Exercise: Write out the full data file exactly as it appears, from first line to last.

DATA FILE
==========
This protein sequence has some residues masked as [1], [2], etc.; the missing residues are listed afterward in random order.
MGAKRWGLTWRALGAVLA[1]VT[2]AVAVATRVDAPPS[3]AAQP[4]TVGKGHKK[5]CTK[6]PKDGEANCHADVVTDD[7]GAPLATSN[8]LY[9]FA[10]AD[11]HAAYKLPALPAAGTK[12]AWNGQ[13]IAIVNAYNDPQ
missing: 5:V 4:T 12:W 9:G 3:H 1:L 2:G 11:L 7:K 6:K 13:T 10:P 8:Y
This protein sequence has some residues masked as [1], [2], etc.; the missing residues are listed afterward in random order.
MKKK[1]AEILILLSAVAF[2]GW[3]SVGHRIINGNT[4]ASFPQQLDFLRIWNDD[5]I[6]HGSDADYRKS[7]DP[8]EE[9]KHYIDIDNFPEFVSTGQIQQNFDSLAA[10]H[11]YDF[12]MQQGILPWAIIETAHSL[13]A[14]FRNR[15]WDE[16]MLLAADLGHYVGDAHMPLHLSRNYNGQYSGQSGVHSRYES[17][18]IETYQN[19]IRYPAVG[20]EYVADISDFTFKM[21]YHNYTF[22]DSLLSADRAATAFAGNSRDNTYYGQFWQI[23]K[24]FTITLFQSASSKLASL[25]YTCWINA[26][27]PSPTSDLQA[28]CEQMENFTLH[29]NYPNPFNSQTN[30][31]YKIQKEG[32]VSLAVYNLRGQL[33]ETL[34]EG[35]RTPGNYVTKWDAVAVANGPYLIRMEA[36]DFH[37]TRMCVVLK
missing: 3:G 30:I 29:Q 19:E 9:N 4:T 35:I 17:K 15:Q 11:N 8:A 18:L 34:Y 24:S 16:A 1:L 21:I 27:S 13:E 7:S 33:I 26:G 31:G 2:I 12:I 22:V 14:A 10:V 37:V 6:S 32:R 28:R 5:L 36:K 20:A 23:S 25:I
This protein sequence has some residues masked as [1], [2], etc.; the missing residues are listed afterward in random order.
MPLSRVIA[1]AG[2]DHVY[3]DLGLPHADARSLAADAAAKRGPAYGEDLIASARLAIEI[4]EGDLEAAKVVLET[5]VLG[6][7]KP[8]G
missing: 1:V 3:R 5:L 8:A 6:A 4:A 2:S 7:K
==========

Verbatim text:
This protein sequence has some residues masked as [1], [2], etc.; the missing residues are listed afterward in random order.
MGAKRWGLTWRALGAVLA[1]VT[2]AVAVATRVDAPPS[3]AAQP[4]TVGKGHKK[5]CTK[6]PKDGEANCHADVVTDD[7]GAPLATSN[8]LY[9]FA[10]AD[11]HAAYKLPALPAAGTK[12]AWNGQ[13]IAIVNAYNDPQ
missing: 5:V 4:T 12:W 9:G 3:H 1:L 2:G 11:L 7:K 6:K 13:T 10:P 8:Y
This protein sequence has some residues masked as [1], [2], etc.; the missing residues are listed afterward in random order.
MKKK[1]AEILILLSAVAF[2]GW[3]SVGHRIINGNT[4]ASFPQQLDFLRIWNDD[5]I[6]HGSDADYRKS[7]DP[8]EE[9]KHYIDIDNFPEFVSTGQIQQNFDSLAA[10]H[11]YDF[12]MQQGILPWAIIETAHSL[13]A[14]FRNR[15]WDE[16]MLLAADLGHYVGDAHMPLHLSRNYNGQYSGQSGVHSRYES[17][18]IETYQN[19]IRYPAVG[20]EYVADISDFTFKM[21]YHNYTF[22]DSLLSADRAATAFAGNSRDNTYYGQFWQI[23]K[24]FTITLFQSASSKLASL[25]YTCWINA[26][27]PSPTSDLQA[28]CEQMENFTLH[29]NYPNPFNSQTN[30][31]YKIQKEG[32]VSLAVYNLRGQL[33]ETL[34]EG[35]RTPGNYVTKWDAVAVANGPYLIRMEA[36]DFH[37]TRMCVVLK
missing: 3:G 30:I 29:Q 19:E 9:N 4:T 35:I 17:K 15:Q 11:N 8:A 18:L 34:Y 24:S 16:A 1:L 21:I 27:S 13:E 7:S 33:I 26:G 31:G 2:I 12:I 22:V 14:A 10:V 37:V 6:S 32:R 28:R 5:L 36:K 20:A 23:S 25:I
This protein sequence has some residues masked as [1], [2], etc.; the missing residues are listed afterward in random order.
MPLSRVIA[1]AG[2]DHVY[3]DLGLPHADARSLAADAAAKRGPAYGEDLIASARLAIEI[4]EGDLEAAKVVLET[5]VLG[6][7]KP[8]G
missing: 1:V 3:R 5:L 8:A 6:A 4:A 2:S 7:K